As you’ve probably read from me here in the past, Friday Night Wrestling from the City Auditorium in Houston was big back in the late 1949 and early 1950s earliest television era. Tuesday and Friday nights both were the big days for watching TV back then. If you didn’t have a television set, you found a way to worm your welcome into the home of a neighbor who had one on both of those special nights. Tuesdays were the days for watching comedian Milton Berle; Fridays belonged to announcer Paul Boesch and Houston wrestling. Either way, both shows were can’t-miss cultural taste buds on the palates of Houstonians waking up to the joys of passive electronic amusement.
Thanks to friend Harold Jones, I’ve just finished a month of browsing a neat little comprehensive reference book on the actors of professional wrestling by a fellow named Harris M. Lentz III. called the “Biographical Dictionary of Professional Wrestling.” Published by McFarland Company in 2003, this second edition contained information on every wrestler I could think of – plus thousands more that I’d never even heard of outside the Houston and Hollywood television markets.
We were big time back in the days prior to the coming of the coaxial cable and live national TV in Houston from July 1952 forward. Before the cable, we had live wrestling from Houston on Friday nights and kinescope-copy wrestling from Hollywood on another variable evening. It was Hollywood that introduced us to local-boy-made-good Milby High School alumnus Gorgeous George.
My favorite Houston villain was Duke Keomuka. Duke was from Hawaii, but he basked in the recently rising sun of Japan’s fairly recent run in World War II as the “Asian Evil Empire.” Duke fought dirty, even using soap as an eye-rubbing act of irony in his unclean efforts to win at any cost. He also introduced us to some iconic weapons we had not previously seen.
Long before Bruce Lee and Chuck Norris came along to show us these moves on film, Duke Keomuka introduced Houstonians to the “karate chop” blow to the necks and other vulnerable areas of his opposition. Many Houston fans really enjoyed it when Duke later took an All American fist to the face in rageful good guy retaliation. It was all pretty racist back in the day. Asian wrestlers were always “bad guys” in the days that followed the end of World War II because wrestling promoters staged what sold best to the crowds they attracted. In that respect, hispanic wrestlers were always “good guys” and white wrestlers could be either good or bad guys. There weren’t any black wrestlers in Houston during the segregated era of the 1950s. So much for the purity of the good old days. Racism and segregation, plus racial profiling, stank it up pretty bad on many levels.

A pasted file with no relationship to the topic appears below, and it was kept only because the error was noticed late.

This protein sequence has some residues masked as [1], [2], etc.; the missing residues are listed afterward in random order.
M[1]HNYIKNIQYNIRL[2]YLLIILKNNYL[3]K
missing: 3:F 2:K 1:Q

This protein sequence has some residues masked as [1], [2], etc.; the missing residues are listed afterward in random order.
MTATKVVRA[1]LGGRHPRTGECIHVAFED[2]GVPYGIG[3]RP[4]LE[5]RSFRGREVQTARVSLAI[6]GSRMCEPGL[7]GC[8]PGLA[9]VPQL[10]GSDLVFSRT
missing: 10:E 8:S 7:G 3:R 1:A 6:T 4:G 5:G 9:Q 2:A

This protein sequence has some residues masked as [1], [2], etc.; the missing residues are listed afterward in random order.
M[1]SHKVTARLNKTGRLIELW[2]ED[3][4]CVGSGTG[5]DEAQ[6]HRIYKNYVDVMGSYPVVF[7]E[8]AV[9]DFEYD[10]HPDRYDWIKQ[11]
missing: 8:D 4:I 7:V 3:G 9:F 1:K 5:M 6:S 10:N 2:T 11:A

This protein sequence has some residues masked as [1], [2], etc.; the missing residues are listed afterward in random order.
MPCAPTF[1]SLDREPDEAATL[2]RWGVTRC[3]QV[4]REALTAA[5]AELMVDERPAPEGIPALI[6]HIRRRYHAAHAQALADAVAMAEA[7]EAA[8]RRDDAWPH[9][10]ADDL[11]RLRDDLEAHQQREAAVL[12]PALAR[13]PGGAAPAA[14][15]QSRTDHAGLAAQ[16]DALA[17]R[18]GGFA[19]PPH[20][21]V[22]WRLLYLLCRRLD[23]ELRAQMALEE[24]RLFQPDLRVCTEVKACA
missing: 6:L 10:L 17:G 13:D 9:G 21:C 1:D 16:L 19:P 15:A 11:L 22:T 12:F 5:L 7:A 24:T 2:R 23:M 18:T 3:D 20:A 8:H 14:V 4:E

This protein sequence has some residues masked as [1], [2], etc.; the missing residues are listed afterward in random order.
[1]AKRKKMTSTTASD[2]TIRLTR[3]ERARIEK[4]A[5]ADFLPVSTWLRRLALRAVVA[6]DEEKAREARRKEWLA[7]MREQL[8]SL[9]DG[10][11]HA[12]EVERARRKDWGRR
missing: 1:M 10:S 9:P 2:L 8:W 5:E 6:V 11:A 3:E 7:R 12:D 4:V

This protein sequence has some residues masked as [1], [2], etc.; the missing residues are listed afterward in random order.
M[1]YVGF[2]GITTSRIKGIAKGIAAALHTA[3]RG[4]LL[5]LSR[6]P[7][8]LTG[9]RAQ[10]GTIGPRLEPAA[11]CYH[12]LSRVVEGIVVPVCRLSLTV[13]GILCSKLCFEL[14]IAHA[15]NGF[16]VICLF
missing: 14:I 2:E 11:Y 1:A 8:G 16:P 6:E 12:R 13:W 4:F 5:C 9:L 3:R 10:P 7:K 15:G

We kids just weren’t into that crap. We liked what the Duke taught us. Karate chops became an aspirational weapon that we tried to use in the daily struggle for agreement with our peers, but we simply lacked the kill or right will for its successful execution. Using a karate chop in a real fight often led to some pretty banged up fingers in the attempted assailant.
Duke’s other big move was the “sleep hold,” a move that stopped short of strangulation and left an opponent either unconscious or asleep on the canvas or East End sidewalk. It’s a wonder we didn’t kill each other with all the visual information we got from TV wrestling and then tried to use in our daily discourses with each other.
At any rate, since I need to return Harold’s book today, here’s what I learned factually about my all time favorite bad guy, Duke Keomuka:
Duke Keomuka was born in Hawaii as Martin Tanaka in 1921. Over a wrestling career that covered all of the 1950s and most of the 1960s, Keomuka teamed with Danny Savich in 1951 to take the NWA Texas Tag Team Title several times over. DIrty DOn Evans, another of my favorites, was a frequent tag team partner in other title pursuits in the later 1950s. In 1961, zDuke teamed with Sato Keomuka in Cleveland, Ohio to take the U.S. Tag Team Title. Duke took several other team titles with different partners in Florida and elsewhere. His son, Pat Tanaka, also grew up to become another popular wrestler.
In the 1980s, an elder Duke Keomuka became an NWA wrestling promoter in Florida. He died of heart failure in Las Vegas, Nevada on June 30, 1991.
Long live the spirit of the Duke – the inscrutable actor who didn’t really almost choke all those people to death with the infamous sleep hold as he slipped a little melodrama into our daily lives.
If you are an old-time wrestling fan, try to get your hands on a copy of Lentz’s wrestling book. It will keep you awake for hours.